Consider a comment from last month.

Part of the Williams education (and not necessarily the pleasant part) for people like me whose parents were not ultra-worldly professionals, consists of exposure to the intellectual and professional possibilities available to students who came from a long line of elites. Less well off students (if they don’t rebel in disgust at these folks privilege) learn to expect for themselves (professionally, socially, financially) what those born privileged have been bred to believe is their birthright. I think of this as a kind of acculturation to power, and its a very important part of what Williams offers its lower income (and minority) students. Williams is a place to get a wonderful and enriching education, but it is also a finishing school, and its role as such may do more to bolster low-income folks’ life chances than the formal education.

Indeed. Comments:

1) What would make the mixing of people from various socio-economic backgrounds at Williams less unpleasant? From the perspective of the the “rich” kids (top 75% of the distribution), there probably isn’t a problem. It is almost impossible to judge student’s wealth from clothing or dorm room. But there is no doubt that some aspects of Williams (fancy trips? nice clothes? no need to do work-study?) make the non-rich students uncomfortable. Might anything be done to help?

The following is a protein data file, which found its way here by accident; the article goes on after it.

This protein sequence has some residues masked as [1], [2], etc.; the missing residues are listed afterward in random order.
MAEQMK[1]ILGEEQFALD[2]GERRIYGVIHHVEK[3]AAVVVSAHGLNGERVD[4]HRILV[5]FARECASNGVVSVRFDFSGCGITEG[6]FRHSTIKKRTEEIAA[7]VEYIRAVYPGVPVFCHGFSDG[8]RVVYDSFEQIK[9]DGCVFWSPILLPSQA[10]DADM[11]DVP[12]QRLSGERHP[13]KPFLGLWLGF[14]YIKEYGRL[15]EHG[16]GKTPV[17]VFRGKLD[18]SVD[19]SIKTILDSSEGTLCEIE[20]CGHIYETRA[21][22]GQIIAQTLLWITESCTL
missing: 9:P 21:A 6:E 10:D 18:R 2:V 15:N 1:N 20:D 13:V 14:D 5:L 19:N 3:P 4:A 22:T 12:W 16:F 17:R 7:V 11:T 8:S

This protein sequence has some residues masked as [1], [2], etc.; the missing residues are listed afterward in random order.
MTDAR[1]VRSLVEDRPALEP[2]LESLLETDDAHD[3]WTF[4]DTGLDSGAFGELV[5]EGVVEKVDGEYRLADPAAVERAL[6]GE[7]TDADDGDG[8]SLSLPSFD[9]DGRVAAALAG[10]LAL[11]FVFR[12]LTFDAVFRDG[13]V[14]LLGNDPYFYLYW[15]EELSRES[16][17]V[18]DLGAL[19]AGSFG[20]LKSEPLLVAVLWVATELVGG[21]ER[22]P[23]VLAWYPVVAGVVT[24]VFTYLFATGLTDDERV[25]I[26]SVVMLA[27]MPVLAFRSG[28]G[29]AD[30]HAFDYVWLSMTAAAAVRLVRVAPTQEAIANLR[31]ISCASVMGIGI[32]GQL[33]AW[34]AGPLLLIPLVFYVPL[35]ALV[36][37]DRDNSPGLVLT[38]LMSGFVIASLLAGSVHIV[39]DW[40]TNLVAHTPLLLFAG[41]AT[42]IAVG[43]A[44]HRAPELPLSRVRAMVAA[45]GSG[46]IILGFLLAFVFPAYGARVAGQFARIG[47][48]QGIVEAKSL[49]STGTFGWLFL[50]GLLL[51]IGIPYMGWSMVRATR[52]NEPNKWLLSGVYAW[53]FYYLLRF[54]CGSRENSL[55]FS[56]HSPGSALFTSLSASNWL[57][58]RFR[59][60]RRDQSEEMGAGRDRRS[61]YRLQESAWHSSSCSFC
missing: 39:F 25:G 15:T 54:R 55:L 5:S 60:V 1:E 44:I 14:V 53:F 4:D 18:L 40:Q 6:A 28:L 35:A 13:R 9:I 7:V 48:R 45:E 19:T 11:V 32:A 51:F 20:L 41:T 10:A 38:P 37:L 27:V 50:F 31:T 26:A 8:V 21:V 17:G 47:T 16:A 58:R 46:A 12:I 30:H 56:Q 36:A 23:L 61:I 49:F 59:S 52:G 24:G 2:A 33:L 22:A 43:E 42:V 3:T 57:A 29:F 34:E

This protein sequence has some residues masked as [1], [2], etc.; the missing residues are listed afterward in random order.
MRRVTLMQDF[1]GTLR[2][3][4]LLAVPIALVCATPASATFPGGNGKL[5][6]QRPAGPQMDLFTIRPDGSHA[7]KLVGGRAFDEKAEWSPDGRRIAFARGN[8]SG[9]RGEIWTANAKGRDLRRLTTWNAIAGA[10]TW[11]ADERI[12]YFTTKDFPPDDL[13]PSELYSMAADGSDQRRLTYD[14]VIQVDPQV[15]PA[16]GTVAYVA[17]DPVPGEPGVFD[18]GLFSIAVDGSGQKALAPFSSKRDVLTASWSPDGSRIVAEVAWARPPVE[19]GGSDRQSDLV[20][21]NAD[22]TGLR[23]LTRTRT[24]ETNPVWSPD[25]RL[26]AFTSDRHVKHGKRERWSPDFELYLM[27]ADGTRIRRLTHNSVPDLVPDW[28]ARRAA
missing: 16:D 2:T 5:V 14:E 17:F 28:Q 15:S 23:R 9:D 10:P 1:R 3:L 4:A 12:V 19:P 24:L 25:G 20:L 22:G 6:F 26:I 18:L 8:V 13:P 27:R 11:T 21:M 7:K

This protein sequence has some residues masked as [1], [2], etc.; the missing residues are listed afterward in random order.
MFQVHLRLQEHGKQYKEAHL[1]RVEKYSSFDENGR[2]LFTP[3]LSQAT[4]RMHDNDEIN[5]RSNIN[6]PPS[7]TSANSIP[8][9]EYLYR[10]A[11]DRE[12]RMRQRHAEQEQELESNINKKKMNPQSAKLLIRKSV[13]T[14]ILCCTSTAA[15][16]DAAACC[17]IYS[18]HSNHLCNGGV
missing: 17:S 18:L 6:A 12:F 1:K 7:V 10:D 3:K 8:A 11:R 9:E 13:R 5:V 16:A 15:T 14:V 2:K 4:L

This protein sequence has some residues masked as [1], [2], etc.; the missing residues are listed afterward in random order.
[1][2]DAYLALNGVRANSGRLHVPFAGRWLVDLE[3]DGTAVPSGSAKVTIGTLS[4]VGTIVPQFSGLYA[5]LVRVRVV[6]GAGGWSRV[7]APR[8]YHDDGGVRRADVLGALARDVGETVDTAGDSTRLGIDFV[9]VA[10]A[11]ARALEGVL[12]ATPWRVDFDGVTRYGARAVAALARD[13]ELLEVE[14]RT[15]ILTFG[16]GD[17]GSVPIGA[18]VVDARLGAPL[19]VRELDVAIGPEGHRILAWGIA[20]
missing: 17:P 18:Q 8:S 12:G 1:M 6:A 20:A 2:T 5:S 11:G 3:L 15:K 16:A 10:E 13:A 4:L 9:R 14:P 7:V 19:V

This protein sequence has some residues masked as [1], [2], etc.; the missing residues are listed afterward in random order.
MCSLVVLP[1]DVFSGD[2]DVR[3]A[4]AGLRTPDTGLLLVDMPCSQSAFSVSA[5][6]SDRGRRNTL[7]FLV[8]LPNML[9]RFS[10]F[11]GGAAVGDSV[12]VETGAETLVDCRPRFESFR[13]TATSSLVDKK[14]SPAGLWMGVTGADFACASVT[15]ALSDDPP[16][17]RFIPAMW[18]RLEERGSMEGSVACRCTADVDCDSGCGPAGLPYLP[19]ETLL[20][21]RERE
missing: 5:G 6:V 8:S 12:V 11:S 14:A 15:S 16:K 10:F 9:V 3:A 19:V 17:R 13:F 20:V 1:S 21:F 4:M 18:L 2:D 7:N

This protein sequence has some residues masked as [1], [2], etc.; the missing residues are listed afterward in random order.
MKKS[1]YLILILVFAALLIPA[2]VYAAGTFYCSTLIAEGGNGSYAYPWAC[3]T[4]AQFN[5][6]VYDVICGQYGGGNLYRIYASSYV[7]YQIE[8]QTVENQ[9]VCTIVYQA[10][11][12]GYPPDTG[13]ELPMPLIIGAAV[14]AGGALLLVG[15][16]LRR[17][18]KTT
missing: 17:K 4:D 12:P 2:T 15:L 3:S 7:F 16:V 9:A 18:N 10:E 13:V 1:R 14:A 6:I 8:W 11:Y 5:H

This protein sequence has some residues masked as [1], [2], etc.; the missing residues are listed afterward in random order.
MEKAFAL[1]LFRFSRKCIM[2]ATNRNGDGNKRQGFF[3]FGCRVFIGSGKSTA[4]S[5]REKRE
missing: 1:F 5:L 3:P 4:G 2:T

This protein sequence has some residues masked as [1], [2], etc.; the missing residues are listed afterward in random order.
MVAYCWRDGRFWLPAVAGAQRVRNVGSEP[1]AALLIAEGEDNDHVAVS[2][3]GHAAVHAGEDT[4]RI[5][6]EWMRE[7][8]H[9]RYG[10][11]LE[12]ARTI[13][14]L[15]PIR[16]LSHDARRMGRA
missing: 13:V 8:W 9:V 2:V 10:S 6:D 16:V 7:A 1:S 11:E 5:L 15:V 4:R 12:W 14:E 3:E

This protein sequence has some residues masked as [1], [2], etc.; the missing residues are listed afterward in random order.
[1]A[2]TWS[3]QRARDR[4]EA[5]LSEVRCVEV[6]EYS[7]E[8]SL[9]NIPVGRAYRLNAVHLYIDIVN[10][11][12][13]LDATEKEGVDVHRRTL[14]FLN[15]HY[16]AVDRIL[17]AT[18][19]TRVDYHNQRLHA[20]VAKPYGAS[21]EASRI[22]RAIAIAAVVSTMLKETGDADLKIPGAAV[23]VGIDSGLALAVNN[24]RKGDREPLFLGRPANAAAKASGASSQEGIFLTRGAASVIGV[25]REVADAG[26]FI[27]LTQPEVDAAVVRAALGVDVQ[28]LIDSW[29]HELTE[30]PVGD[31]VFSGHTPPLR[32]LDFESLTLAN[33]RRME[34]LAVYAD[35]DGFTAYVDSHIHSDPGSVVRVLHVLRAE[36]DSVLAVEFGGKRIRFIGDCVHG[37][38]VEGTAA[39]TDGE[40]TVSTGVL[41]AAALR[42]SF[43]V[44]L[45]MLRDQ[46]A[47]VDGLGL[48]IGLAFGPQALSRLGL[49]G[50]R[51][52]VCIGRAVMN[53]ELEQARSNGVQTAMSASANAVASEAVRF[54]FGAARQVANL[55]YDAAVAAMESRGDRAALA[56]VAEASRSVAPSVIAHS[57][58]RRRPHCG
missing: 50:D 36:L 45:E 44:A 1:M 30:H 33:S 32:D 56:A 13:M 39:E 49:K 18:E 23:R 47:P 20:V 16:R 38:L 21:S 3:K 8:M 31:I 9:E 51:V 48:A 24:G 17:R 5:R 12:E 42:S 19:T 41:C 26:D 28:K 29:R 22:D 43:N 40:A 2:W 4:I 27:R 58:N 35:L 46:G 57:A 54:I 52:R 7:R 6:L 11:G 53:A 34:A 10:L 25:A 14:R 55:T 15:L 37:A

2) Any “poor” Eph who is tempted to “rebel in disgust at these folks privilege” needs to get out more. Rebelling at the bizarre (to you) cultural practices of the rich is no more mature than being disgusted with the practices of other strange (to you) tribes. Would you “rebel in disgust” when visiting another country? (Hint: Societies in countries like Venezuela, Macedonia, Jordan and Thailand are, on occasion, every bit as foreign (to you) as the world of rich Ephs appears (to you). Why accept the former in the spirit of enlightened multiculturalism while being disgusted by the latter?)

3) Does the phrase “bred to believe is their birthright” make a lot of sense in this context? We are all “bred” to accept the practices of our family and culture as right and proper. This applies equally to poor and rich Ephs. We all inherit “birthrights.” Now, it is true that (some of) the beliefs of rich Ephs will be foreign to poor Ephs, but the same is true in reverse. The goal is to understand the beliefs of all the Ephs around us. Hating on the rich won’t accomplish that.

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